Electrochemically controlled drug delivery based on intrinsically conducting polymers.

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dc.contributor.author Svirskis, Darren en
dc.contributor.author Travas-Sejdic, Jadranka en
dc.contributor.author Rodgers, A en
dc.contributor.author Garg, Sanjay en
dc.coverage.spatial Netherlands en
dc.date.accessioned 2012-03-07T22:15:34Z en
dc.date.issued 2010 en
dc.identifier.citation Journal of Controlled Release 146(1):6-15 2010 en
dc.identifier.issn 0168-3659 en
dc.identifier.uri http://hdl.handle.net/2292/13348 en
dc.description.abstract This paper reviews the application of intrinsically conducting polymers (ICPs) in drug delivery. ICPs are organic polymers with electrical, magnetic and optical properties usually associated with metals, whilst retaining the advantageous mechanical properties and ease of processing usually associated with polymers. Due to the inherent properties of these unique materials, electrical stimulation can be used to alter the redox state of ICPs, which in turn can modify the release rate of drug. The controlled release of drugs from ICPs has been reported in the literature since the 1980s. Following continued development, clinical applications of ICP-based drug delivery systems (DDS) have been reported recently. The next generation of controlled release technologies could utilise the biosensing properties of ICPs combined with their drug delivering abilities to develop an intelligent drug delivery system from a single material where the release rate of drug self adjusts in response to a sensed change in local body environment. This article provides an overview of ICP synthesis and properties relevant to their use as DDS, including biodegradability and biocompatibility, followed by literature on ICP-based DDS examining different methods of drug incorporation and release. The pharmaceutical applications of these systems have also been discussed. It is concluded that ICPs hold great promise in drug delivering implants where the dose can be adjusted through application of external stimulus, thus optimising benefit to side effect ratio while simultaneously ensuring patient adherence. en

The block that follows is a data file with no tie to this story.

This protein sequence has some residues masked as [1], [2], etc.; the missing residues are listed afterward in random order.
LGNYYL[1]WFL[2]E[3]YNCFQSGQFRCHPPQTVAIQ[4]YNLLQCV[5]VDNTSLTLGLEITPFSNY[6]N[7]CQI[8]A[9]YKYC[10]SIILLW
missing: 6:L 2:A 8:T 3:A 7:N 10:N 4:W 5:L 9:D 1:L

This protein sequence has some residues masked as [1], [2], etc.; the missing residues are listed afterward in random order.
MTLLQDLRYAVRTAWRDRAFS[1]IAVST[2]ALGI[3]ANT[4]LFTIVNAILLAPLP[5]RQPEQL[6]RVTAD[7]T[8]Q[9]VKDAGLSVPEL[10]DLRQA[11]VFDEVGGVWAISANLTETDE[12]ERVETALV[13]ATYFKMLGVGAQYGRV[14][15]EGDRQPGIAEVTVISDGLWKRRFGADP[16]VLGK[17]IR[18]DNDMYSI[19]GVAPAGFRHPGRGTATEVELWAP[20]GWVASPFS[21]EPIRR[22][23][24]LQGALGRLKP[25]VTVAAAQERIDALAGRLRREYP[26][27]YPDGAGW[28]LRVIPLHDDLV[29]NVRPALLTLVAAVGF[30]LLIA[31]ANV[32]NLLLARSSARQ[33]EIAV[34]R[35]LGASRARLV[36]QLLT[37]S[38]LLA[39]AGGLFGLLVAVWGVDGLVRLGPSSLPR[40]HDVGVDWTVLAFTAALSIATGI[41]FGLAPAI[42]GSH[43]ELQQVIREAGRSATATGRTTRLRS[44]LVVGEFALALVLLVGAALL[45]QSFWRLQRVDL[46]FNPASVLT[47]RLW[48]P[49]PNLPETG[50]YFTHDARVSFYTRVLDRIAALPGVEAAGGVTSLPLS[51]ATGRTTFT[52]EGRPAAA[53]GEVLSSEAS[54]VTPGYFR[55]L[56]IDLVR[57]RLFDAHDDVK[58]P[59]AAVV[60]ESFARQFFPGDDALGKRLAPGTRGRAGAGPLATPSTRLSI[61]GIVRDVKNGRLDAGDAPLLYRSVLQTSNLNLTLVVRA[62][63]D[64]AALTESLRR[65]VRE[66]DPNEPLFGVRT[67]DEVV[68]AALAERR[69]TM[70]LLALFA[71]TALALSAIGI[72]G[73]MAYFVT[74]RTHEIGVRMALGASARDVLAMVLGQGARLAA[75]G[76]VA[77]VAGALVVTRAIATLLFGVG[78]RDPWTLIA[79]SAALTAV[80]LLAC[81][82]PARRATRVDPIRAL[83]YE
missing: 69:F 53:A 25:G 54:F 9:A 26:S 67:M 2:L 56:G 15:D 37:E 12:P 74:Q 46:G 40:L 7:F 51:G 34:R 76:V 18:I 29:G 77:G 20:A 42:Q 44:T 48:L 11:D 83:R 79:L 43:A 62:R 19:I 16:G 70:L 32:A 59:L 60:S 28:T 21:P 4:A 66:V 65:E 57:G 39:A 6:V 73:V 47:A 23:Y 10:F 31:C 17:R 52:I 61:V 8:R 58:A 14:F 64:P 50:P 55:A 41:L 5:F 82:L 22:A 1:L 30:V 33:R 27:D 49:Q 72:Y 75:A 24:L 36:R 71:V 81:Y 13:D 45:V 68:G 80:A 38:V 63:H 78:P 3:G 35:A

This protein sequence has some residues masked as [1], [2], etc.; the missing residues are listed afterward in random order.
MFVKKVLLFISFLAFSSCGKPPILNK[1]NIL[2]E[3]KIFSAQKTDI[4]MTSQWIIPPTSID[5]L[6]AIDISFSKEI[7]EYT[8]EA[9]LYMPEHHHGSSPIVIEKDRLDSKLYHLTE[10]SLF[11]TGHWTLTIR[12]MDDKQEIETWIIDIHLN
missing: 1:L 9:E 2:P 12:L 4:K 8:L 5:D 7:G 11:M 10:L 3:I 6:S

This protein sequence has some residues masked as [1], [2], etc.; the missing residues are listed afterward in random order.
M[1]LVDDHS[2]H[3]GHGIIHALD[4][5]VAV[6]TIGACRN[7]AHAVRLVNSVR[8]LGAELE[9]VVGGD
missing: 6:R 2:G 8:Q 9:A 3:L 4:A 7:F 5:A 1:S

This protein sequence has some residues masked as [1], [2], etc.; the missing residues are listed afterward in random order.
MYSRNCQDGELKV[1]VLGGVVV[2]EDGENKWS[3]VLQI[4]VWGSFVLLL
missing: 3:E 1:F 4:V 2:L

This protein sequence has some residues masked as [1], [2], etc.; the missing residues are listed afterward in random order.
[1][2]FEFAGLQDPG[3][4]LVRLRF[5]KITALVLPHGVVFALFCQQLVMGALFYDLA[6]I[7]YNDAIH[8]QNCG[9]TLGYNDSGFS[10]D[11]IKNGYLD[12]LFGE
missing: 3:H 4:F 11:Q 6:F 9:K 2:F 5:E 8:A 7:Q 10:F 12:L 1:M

dc.language eng en
dc.publisher Elsevier en
dc.relation.ispartofseries Journal of Controlled Release en
dc.rights Items in ResearchSpace are protected by copyright, with all rights reserved, unless otherwise indicated. Previously published items are made available in accordance with the copyright policy of the publisher. Details obtained from: http://www.sherpa.ac.uk/romeo/issn/0168-3659/ en
dc.rights.uri https://researchspace.auckland.ac.nz/docs/uoa-docs/rights.htm en
dc.subject Animals en
dc.subject Anions en
dc.subject Biocompatible Materials en
dc.subject Cations en
dc.subject Delayed-Action Preparations en
dc.subject Drug Carriers en
dc.subject Drug Compounding en
dc.subject Electric Conductivity en
dc.subject Electrochemistry en
dc.subject Humans en
dc.subject Molecular Structure en
dc.subject Polymers en
dc.subject Pyrroles en
dc.subject Static Electricity en
dc.subject Surface Properties en
dc.title Electrochemically controlled drug delivery based on intrinsically conducting polymers. en
dc.type Journal Article en
dc.identifier.doi 10.1016/j.jconrel.2010.03.023 en
pubs.issue 1 en
pubs.begin-page 6 en
pubs.volume 146 en
dc.rights.holder Copyright: Elsevier en
dc.identifier.pmid 20359512 en
pubs.end-page 15 en
dc.rights.accessrights http://purl.org/eprint/accessRights/RestrictedAccess en
pubs.subtype Review en
pubs.elements-id 120121 en
pubs.org-id Medical and Health Sciences en
pubs.org-id Pharmacy en
pubs.org-id Science en
pubs.org-id Chemistry en
dc.identifier.eissn 1873-4995 en
dc.identifier.pii S0168-3659(10)00228-2 en
pubs.record-created-at-source-date 2012-02-27 en
pubs.dimensions-id 20359512 en


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